I’m hoping visitor’s take the time to read and to feel and to contemplate. Perhaps get on with ‘the thing’ or ‘the talk’ they’ve been putting off.
Q: What are some of the key works and what subject matter do they deal with?
A: The show’s themes are big and at times banal. It’s about grief and time passing and tiny moments that make up life—like the interaction when borrowing a library book. Perhaps this doesn’t sound like a fun show, but it is (I hope) quiet and gentle.
The main work, The Filling and Disappearing, is an animation made from hundreds of screenprints. While it’s of a lake, it’s not about landscape. As the title suggests, it’s about love and loss. Alongside the animation, all of the frames are displayed in old photo album sleeves.
But Caren says it best, ‘Don’t be distracted by the spectacle of the animated minute she presents to you, there’s much more to it. Each video frame has been painstakingly separated out, bitmapped for dot screen, transferred to the silk screen, printed once, scanned, and reassembled into light. For me, this attention to detail, these hours of effort, evokes someone gently washing every small surface of a corpse, an exquisite expression of love and care and respect. For Saskia it was a manifestation of the fear of her memories dispersing and disappearing, echoing Nan’s slow decline over the last five years.’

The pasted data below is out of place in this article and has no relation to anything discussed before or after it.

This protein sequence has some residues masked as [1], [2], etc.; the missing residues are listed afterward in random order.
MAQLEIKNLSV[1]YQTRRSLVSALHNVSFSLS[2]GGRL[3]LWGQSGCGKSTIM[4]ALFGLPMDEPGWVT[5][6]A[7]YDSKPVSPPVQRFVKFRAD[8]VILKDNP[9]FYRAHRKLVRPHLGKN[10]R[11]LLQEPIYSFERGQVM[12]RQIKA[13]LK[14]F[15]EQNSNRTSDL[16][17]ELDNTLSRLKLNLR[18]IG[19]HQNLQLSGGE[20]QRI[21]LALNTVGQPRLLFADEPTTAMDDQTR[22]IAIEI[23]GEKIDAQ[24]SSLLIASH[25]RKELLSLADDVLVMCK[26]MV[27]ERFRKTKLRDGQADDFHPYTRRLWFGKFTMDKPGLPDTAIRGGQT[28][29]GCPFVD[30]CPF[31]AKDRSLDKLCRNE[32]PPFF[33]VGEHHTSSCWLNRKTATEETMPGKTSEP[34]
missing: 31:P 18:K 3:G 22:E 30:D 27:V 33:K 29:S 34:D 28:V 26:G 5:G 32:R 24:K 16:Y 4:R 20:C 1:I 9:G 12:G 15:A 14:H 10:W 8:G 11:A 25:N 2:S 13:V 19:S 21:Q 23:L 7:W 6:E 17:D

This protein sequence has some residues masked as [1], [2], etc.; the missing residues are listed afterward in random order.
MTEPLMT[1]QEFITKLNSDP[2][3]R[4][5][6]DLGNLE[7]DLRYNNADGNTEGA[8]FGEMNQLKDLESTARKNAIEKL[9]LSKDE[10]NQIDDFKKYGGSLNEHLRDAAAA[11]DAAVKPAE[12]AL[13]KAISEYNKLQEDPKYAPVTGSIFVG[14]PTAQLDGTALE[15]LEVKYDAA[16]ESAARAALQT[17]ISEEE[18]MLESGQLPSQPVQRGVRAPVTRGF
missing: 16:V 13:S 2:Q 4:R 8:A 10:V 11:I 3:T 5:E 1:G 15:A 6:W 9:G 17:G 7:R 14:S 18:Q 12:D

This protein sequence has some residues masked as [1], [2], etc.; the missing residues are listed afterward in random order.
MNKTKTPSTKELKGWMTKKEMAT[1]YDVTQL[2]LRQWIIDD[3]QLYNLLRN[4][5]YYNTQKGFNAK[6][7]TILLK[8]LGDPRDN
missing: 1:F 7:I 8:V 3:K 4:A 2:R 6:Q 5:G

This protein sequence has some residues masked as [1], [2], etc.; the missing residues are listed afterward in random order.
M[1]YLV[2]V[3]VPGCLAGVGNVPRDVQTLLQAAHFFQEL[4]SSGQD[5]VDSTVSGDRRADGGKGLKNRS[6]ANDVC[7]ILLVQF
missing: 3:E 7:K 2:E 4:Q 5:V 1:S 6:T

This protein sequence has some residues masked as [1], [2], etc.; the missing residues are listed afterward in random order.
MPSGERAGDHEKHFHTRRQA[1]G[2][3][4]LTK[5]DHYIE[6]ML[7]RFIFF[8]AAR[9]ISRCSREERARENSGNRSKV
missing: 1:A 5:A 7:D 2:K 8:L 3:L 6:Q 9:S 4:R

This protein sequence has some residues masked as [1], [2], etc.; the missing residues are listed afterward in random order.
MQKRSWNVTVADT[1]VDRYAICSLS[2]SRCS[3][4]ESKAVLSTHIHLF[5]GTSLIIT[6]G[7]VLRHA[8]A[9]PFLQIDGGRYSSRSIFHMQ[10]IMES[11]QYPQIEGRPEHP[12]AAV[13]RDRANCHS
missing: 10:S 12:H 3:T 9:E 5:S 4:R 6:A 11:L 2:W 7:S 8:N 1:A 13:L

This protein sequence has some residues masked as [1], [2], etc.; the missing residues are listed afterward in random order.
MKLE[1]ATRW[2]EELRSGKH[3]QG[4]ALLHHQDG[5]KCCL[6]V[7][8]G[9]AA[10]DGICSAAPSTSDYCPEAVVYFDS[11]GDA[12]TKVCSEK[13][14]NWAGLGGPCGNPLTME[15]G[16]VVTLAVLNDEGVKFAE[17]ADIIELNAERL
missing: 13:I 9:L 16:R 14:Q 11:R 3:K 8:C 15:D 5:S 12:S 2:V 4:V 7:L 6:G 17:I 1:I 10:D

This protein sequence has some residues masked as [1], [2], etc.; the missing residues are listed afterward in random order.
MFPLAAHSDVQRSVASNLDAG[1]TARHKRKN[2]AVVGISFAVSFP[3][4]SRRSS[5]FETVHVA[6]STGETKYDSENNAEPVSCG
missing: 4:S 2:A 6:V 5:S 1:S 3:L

Q: What is it about the printmaking experience that you most appreciate?
A: I love many things about printmaking, mostly the egalitarian nature that can exist i.e. you don’t need expensive equipment or years of training to make something great. I prefer to see a brilliant idea made roughly than a technically refined work with little soul. But I guess it’s about what you want from art. Do you want decoration or revolution?
Day Dreamer/ Night Thinker is at Megalo Print Studio and Gallery until 2 September www.megalo.org
Opening: Wednesday 12 July, 5-7pm
Artist talk: Saturday 5 August, 11am-12pm
Join the PCA and become a member. You’ll get the fine-art quarterly print magazine Imprint, free promotion of your exhibitions, discounts on art materials and a range of other exclusive benefits.